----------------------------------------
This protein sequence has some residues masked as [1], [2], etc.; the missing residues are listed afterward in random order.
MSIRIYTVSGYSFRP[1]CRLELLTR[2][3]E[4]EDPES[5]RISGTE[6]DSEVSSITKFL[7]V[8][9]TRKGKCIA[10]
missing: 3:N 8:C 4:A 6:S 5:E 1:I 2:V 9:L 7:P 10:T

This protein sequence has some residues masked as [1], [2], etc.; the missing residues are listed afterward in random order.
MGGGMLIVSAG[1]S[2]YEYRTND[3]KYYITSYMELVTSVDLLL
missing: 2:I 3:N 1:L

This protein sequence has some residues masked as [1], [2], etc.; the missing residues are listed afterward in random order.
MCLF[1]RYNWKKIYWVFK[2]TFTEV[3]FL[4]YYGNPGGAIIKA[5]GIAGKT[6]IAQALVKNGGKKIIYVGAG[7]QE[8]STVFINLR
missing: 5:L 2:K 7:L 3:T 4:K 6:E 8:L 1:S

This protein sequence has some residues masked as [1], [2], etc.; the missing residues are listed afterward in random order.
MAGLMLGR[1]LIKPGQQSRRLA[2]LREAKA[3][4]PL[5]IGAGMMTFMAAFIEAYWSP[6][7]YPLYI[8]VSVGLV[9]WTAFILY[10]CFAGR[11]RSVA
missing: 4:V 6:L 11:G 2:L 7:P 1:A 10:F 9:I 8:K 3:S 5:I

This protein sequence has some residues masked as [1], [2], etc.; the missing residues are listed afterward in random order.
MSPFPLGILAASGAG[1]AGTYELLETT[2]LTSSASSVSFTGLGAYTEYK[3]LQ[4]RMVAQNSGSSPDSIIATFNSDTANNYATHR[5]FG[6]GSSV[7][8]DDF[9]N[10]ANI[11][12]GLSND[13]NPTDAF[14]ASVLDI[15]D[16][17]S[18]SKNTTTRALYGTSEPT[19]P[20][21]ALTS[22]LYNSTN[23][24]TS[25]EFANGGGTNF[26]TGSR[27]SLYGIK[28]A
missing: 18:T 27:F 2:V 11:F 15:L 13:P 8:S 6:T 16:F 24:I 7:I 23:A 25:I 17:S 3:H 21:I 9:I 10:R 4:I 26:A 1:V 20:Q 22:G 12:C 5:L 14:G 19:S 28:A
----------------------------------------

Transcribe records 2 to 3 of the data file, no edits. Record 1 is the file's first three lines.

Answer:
This protein sequence has some residues masked as [1], [2], etc.; the missing residues are listed afterward in random order.
MGGGMLIVSAG[1]S[2]YEYRTND[3]KYYITSYMELVTSVDLLL
missing: 2:I 3:N 1:L

This protein sequence has some residues masked as [1], [2], etc.; the missing residues are listed afterward in random order.
MCLF[1]RYNWKKIYWVFK[2]TFTEV[3]FL[4]YYGNPGGAIIKA[5]GIAGKT[6]IAQALVKNGGKKIIYVGAG[7]QE[8]STVFINLR
missing: 5:L 2:K 7:L 3:T 4:K 6:E 8:L 1:S